Fall SAVY 2017, Day 4- Intro to Programming: Coding 101 (1st/2nd)
Hello SAVY Parents,
Thank you for bringing your child to another action packed, problem solving, and challenge oriented “Intro to Code” class. Students are finding opportunity for engagement and discovery, as well as development of greater thinking skills each week. It is a joy to see them work!
Our lesson this week involved an important new concept we identified as the “Big Event” Students learned that events are a great way to add flexibility to a pre-written algorithm. Sometimes you want your program to be able to respond to the user exactly when the user wants it to. Events can make your program more interesting and interactive. Which is exactly what you need when coding video games! Students completed a project lesson where they created simple video games, and they were challenged to “play” each other’s games and give feedback. Student were challenged to question what type of “user” or game player they were designing their game for. What are the varieties of game styles, and how can we code an event to respond accordingly to that style and player? Should a single click of the mouse cause our “flappy bird” to fly dramatically higher, or should it require several clicks for that character to respond in an adjustable series of flaps to move higher? What type of a video game could students design for their parents to enjoy on the final Open House event. (We hope you will come for this!)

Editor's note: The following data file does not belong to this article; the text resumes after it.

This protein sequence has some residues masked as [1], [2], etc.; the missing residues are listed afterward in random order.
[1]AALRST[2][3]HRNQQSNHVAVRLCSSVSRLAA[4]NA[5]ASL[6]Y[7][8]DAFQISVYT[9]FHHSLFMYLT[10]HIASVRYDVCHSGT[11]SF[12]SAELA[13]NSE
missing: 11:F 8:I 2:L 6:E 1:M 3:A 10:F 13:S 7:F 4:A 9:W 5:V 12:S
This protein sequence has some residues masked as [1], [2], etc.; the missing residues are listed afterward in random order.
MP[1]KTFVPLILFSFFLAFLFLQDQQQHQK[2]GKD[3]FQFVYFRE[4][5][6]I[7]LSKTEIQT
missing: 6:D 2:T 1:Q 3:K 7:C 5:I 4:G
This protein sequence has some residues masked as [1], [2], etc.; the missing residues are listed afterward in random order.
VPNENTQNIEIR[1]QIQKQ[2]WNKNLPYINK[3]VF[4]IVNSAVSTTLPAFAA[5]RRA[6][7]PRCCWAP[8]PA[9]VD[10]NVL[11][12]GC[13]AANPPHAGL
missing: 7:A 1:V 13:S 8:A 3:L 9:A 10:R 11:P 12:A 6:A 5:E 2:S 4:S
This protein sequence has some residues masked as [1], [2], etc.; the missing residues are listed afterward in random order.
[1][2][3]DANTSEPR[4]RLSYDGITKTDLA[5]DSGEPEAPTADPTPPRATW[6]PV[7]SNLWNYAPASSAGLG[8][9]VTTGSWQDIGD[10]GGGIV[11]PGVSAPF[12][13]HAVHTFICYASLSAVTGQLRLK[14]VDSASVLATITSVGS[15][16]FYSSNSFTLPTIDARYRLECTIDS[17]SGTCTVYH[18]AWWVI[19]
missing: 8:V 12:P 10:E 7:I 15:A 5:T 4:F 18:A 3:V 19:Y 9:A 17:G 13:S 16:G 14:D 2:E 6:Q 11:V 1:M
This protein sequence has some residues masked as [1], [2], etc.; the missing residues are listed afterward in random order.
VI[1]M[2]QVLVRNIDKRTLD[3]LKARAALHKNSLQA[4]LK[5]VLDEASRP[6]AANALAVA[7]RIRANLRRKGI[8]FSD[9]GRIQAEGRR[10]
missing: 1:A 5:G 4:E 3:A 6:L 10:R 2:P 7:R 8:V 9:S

Next, students used their knowledge from code class and the “Loops in Art” lesson with Spheros. Students were challenged to play the role of a firefighter and a scenario of a large scale fire disaster in a neighborhood. How could they use a robot device to approach a targeted area, circle the area for visual surveillance of potential residents in need of rescue, and return the robot to the firefighters. Literally in class, it took a lot of problem solving and practice to become skilled at moving their Sphero device, circle a common glue stick, and return to the students! It was amazing to see them take on this work. What other problems can be solved with robots in our world? What interface system problems do we have to solve to get our robots to act on our behalf?
Finally, we introduced a related scenario where students would have to use data collection from their Sphero robots to measure the length of a distance and the perimeter of shapes such as squares, rectangles, and triangles. Could this be useful if we needed to know how much length of fire hose would be needed to make a safe rescue? What problems in accuracy and calculation would there be with this type of solution? What types of changes could be made to the “drawn” algorithm to allow for changes in the solution? One team experienced the question: Why is my data collection for distance and perimeter registering in negative numbers, and can this data still be useful? It was!
We will continue this work and much more next week!
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